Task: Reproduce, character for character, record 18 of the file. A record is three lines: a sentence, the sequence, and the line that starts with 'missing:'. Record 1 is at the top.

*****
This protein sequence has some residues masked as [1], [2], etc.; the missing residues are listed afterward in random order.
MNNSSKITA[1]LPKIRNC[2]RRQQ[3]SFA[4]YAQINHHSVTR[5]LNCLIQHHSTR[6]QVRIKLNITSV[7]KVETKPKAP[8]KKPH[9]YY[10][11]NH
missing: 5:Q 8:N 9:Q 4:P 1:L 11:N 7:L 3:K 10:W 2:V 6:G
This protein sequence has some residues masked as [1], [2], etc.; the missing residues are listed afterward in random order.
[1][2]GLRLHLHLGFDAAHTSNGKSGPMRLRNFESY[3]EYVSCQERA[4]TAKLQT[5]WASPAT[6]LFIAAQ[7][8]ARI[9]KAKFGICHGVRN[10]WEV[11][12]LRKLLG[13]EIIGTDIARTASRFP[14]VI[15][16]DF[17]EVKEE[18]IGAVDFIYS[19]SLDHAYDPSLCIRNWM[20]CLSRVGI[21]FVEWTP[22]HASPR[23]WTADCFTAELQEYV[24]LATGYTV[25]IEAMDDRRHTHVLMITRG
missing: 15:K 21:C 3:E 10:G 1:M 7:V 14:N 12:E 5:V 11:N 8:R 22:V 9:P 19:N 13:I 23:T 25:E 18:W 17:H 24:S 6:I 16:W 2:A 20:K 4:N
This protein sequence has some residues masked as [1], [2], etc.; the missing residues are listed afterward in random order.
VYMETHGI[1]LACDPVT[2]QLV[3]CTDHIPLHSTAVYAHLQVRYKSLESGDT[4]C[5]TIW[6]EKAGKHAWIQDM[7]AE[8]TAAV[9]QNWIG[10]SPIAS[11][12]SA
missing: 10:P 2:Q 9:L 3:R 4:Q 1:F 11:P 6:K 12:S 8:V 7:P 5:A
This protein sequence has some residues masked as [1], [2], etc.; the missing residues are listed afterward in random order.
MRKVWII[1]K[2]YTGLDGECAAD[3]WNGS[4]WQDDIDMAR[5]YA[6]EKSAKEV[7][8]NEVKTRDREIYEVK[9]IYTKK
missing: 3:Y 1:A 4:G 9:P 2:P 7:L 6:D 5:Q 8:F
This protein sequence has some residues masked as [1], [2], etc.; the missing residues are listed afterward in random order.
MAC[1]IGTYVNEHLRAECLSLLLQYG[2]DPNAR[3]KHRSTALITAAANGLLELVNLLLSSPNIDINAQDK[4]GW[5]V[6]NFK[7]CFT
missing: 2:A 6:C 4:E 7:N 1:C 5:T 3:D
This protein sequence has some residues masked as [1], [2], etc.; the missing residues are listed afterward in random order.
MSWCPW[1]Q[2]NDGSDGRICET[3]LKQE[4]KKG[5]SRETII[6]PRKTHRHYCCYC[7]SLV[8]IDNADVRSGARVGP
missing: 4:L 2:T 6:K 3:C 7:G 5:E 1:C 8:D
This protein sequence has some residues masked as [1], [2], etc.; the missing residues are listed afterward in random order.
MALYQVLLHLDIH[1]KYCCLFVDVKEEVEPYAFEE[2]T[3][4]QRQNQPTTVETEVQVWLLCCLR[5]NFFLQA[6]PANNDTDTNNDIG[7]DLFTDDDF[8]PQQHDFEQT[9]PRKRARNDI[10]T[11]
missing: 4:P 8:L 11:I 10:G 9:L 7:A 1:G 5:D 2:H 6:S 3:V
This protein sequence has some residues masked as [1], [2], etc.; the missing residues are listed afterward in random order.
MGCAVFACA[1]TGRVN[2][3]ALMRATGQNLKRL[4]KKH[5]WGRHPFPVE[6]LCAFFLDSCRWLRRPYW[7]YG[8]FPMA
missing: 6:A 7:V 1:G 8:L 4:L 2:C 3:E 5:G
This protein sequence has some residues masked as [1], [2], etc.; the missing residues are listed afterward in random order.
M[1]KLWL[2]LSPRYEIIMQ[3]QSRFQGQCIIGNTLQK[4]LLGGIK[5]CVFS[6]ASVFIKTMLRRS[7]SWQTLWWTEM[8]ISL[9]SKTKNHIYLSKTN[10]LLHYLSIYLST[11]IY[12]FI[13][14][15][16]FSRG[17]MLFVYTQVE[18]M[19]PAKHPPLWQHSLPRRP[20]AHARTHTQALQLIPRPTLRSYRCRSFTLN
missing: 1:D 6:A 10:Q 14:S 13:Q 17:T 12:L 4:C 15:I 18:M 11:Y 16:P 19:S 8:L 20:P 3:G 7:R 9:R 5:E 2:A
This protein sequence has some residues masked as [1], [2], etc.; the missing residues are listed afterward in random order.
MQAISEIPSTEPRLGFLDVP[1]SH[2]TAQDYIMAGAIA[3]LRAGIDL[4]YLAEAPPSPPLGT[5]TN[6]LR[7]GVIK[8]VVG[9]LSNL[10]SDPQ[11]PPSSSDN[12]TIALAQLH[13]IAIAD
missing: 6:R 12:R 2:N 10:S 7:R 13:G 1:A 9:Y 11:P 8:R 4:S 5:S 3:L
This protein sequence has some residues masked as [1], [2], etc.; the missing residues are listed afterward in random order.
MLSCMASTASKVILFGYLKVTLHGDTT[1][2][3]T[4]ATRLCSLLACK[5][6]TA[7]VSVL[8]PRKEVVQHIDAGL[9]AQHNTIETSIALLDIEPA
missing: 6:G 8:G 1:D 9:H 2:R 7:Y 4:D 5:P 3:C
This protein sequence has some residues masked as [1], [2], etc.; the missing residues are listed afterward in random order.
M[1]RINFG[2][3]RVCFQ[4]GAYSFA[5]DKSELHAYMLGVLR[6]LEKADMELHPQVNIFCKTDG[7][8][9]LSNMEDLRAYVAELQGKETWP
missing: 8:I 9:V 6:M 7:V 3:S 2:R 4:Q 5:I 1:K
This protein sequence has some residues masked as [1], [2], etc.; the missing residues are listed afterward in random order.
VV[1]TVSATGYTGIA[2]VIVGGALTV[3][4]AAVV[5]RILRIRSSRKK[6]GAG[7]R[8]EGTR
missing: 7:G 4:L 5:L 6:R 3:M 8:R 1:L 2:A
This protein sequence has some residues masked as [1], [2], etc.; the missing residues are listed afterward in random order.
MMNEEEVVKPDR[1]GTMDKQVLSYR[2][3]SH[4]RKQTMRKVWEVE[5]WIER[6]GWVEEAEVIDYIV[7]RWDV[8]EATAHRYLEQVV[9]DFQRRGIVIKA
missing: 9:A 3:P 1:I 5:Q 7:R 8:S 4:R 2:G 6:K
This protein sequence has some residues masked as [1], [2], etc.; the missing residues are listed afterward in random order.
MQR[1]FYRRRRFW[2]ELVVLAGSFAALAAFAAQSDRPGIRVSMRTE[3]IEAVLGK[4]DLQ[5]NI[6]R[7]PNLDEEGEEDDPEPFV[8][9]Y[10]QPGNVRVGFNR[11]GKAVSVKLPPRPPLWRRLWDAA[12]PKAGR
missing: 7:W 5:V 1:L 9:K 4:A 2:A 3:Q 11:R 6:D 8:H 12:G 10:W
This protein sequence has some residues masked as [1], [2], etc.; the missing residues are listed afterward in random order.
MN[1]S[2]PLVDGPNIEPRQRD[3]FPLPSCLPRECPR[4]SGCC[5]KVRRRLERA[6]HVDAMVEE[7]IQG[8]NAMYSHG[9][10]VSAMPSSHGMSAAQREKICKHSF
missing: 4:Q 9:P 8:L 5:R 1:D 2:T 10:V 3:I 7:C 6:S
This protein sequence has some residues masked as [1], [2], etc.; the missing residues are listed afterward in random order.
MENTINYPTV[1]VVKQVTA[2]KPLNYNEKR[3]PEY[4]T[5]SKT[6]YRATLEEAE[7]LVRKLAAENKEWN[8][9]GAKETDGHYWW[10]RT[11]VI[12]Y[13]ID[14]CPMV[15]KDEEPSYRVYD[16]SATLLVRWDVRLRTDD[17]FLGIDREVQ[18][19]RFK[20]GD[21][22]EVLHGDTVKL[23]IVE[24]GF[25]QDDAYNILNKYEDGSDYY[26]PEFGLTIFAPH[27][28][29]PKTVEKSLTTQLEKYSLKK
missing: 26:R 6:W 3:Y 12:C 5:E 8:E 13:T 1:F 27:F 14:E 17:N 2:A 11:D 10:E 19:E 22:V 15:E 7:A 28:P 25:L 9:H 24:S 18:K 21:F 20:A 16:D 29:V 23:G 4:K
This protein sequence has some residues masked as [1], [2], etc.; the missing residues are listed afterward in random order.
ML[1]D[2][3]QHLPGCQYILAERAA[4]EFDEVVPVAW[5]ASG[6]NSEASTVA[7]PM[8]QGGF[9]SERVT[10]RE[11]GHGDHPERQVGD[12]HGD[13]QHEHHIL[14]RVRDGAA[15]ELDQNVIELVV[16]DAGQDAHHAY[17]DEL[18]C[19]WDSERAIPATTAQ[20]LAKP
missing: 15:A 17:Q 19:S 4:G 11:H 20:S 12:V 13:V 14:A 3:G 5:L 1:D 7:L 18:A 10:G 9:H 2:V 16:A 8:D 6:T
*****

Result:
This protein sequence has some residues masked as [1], [2], etc.; the missing residues are listed afterward in random order.
ML[1]D[2][3]QHLPGCQYILAERAA[4]EFDEVVPVAW[5]ASG[6]NSEASTVA[7]PM[8]QGGF[9]SERVT[10]RE[11]GHGDHPERQVGD[12]HGD[13]QHEHHIL[14]RVRDGAA[15]ELDQNVIELVV[16]DAGQDAHHAY[17]DEL[18]C[19]WDSERAIPATTAQ[20]LAKP
missing: 15:A 17:Q 19:S 4:G 11:H 20:S 12:V 13:V 14:A 3:G 5:L 1:D 7:L 18:A 10:G 9:H 2:V 16:A 8:D 6:T